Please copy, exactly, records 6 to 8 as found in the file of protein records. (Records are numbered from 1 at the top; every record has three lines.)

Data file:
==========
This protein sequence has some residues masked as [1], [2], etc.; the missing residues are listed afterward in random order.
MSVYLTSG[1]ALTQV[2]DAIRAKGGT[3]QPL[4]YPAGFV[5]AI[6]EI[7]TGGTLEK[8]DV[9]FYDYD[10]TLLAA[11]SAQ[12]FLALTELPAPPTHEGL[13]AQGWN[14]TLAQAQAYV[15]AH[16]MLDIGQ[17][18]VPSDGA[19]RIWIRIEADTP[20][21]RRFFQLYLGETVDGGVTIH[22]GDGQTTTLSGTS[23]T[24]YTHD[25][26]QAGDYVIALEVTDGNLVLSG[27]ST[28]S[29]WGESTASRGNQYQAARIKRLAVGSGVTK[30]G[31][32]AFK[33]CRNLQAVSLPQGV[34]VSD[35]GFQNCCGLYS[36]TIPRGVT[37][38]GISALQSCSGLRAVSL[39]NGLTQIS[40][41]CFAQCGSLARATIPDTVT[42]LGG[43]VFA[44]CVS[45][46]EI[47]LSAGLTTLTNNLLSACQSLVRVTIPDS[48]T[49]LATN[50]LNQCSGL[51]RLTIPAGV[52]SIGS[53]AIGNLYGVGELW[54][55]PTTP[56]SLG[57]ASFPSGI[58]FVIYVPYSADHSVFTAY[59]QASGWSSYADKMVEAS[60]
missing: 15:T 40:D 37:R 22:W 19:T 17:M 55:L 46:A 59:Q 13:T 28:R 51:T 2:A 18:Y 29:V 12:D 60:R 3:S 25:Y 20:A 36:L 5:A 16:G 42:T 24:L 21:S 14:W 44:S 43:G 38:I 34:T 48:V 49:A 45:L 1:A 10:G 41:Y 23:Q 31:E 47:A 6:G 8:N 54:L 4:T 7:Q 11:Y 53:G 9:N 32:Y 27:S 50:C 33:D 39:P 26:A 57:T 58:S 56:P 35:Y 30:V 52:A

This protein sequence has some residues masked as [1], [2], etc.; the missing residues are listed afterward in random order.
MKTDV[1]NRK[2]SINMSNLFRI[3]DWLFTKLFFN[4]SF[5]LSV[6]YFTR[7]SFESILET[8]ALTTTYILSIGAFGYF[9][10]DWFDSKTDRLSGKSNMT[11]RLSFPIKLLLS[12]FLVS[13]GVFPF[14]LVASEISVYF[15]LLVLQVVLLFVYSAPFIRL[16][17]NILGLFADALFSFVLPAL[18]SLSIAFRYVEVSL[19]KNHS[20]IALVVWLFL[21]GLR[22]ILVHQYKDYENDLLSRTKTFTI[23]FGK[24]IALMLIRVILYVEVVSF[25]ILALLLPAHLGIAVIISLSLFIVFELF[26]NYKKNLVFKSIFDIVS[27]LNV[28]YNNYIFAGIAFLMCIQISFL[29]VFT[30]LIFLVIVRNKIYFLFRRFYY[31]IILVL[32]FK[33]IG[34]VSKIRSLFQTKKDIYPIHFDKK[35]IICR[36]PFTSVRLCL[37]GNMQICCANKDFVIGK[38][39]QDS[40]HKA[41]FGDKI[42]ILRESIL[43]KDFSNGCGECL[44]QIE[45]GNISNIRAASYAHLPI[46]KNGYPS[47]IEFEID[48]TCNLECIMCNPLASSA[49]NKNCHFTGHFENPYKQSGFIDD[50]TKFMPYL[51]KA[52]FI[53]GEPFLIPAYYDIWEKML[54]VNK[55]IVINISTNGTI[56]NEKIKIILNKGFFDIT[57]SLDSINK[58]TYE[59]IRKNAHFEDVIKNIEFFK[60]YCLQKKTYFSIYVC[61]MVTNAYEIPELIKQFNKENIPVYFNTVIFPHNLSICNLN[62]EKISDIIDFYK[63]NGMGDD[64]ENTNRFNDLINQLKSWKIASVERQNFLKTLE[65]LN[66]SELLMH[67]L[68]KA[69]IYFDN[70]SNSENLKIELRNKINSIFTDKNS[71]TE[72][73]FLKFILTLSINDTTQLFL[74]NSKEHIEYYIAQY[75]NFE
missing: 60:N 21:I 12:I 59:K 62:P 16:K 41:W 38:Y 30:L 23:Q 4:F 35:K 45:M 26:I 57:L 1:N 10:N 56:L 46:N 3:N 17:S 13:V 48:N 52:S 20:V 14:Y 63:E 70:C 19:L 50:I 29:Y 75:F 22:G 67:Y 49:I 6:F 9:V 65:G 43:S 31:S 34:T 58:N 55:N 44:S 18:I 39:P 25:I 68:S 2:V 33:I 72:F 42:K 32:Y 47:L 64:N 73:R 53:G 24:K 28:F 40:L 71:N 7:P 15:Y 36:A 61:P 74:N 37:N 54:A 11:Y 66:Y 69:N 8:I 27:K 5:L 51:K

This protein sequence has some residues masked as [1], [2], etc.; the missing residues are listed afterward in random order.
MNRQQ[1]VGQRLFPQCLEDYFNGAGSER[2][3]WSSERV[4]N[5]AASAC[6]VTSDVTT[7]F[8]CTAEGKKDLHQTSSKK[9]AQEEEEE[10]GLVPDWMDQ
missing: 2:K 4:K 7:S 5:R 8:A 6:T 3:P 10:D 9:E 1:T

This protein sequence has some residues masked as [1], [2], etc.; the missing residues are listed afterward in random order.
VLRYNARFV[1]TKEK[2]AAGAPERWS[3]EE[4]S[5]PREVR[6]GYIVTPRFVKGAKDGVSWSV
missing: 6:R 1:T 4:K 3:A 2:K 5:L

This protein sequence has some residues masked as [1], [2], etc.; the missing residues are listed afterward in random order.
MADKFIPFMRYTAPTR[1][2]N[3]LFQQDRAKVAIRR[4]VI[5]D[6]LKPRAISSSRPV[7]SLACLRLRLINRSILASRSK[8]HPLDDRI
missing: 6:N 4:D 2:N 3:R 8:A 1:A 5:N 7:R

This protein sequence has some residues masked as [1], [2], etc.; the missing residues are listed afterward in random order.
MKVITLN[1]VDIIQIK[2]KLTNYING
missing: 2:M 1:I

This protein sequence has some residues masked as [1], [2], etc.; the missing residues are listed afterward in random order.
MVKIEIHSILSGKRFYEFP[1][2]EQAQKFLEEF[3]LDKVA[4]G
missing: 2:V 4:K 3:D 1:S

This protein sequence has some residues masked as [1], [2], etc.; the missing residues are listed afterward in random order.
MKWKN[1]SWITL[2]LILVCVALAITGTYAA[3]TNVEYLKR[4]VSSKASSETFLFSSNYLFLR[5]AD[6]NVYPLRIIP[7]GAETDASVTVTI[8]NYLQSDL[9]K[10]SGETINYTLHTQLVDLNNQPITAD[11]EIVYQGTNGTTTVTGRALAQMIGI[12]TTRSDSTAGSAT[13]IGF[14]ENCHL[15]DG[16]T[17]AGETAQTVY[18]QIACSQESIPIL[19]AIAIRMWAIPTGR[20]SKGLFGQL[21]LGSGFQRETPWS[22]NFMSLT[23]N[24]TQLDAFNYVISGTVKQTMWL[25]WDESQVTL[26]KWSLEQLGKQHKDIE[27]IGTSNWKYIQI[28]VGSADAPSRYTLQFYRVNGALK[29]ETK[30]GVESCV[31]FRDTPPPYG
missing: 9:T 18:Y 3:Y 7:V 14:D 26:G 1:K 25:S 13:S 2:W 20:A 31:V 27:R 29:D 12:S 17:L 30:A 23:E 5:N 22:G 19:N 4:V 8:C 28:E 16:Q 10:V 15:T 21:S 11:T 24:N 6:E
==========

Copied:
This protein sequence has some residues masked as [1], [2], etc.; the missing residues are listed afterward in random order.
MKVITLN[1]VDIIQIK[2]KLTNYING
missing: 2:M 1:I

This protein sequence has some residues masked as [1], [2], etc.; the missing residues are listed afterward in random order.
MVKIEIHSILSGKRFYEFP[1][2]EQAQKFLEEF[3]LDKVA[4]G
missing: 2:V 4:K 3:D 1:S

This protein sequence has some residues masked as [1], [2], etc.; the missing residues are listed afterward in random order.
MKWKN[1]SWITL[2]LILVCVALAITGTYAA[3]TNVEYLKR[4]VSSKASSETFLFSSNYLFLR[5]AD[6]NVYPLRIIP[7]GAETDASVTVTI[8]NYLQSDL[9]K[10]SGETINYTLHTQLVDLNNQPITAD[11]EIVYQGTNGTTTVTGRALAQMIGI[12]TTRSDSTAGSAT[13]IGF[14]ENCHL[15]DG[16]T[17]AGETAQTVY[18]QIACSQESIPIL[19]AIAIRMWAIPTGR[20]SKGLFGQL[21]LGSGFQRETPWS[22]NFMSLT[23]N[24]TQLDAFNYVISGTVKQTMWL[25]WDESQVTL[26]KWSLEQLGKQHKDIE[27]IGTSNWKYIQI[28]VGSADAPSRYTLQFYRVNGALK[29]ETK[30]GVESCV[31]FRDTPPPYG
missing: 9:T 18:Y 3:Y 7:V 14:D 26:G 1:K 25:S 13:S 2:W 20:A 31:V 27:R 29:D 12:S 17:L 30:A 23:E 5:N 22:G 19:N 4:V 8:C 28:E 16:Q 10:V 15:T 21:S 11:T 24:N 6:E